Ewan McGregor is back in familiar territory as an earnest, likeable lead. He plays reporter and underachiever, Bob Wilton. His wife has just left him and he has, in turn, left the United States for Iraq. It is 2003 and he wants to prove to the world and himself that he is worth something by writing the best post-Iraq war feature ever written. He decides the best angle for his story is to be found with Lyn Cassidy (George Clooney). Cassidy, an army man himself, used to roll with the U.S. Army’s New Earth Division, a division based on the principal that peace is the only thing that can actually win a war and that takes from the paranormal studies to develop its weaponry and calls its top soldiers Jedi warriors. Cassidy himself is said to be able to stare at goats long enough to make their hearts stop. How the U.S. army could have funded any of this is beyond me but it was … or at least some of it was.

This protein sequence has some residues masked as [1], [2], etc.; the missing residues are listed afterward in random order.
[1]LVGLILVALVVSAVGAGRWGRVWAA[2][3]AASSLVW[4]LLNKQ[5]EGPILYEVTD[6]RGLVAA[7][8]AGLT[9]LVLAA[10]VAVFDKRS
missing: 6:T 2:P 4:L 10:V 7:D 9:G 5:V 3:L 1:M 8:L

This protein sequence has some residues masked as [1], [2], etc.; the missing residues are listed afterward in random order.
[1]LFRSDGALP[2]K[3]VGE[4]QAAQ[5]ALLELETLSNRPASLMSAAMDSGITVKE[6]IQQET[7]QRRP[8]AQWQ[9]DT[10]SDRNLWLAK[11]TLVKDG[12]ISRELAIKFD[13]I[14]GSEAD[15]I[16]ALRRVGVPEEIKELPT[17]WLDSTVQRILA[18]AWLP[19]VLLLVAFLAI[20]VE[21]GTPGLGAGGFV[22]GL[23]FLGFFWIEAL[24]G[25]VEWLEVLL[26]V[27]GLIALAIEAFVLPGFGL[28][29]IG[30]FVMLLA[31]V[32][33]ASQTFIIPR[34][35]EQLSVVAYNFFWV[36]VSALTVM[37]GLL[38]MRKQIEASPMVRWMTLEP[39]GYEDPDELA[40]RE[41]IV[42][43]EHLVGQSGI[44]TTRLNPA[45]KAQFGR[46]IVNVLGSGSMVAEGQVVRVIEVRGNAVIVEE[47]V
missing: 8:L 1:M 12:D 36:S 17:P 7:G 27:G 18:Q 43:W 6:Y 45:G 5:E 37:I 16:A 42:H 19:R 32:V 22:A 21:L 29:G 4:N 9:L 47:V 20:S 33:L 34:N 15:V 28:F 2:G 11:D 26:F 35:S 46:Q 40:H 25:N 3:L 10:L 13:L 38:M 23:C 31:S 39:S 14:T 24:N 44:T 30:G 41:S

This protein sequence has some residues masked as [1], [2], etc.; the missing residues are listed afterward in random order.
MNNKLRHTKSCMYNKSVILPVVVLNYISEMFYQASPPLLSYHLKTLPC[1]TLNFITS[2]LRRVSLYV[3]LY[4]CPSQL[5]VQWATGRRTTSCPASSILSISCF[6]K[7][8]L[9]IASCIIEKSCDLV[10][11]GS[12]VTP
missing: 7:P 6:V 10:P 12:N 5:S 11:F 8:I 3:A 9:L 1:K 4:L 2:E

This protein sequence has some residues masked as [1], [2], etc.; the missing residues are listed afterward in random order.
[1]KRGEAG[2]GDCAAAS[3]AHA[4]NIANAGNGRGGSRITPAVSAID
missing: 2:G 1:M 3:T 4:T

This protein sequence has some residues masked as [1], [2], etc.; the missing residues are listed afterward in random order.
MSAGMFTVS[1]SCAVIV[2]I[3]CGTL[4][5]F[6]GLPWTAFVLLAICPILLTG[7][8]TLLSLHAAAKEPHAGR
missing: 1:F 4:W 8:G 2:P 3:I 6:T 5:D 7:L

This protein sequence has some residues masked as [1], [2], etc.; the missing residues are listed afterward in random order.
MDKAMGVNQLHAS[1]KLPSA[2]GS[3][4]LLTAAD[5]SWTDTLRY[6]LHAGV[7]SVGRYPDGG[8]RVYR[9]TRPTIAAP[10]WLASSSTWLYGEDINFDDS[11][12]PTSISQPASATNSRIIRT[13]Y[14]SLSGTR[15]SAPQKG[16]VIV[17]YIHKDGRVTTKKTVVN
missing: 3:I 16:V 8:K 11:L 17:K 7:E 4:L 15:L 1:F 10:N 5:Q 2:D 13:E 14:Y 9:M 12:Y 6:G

I’ll be honest; I am not sure whether Heslov is suggesting that this approach is just as nonsensical as the military methods that we’re familiar with now or that war makes no sense no matter what your plan of attack is. All I know is that when McGregor asks Clooney what a Jedi warrior is, the theatre erupts in laughter. Now, that’s using the force.
Review by Joseph Bélanger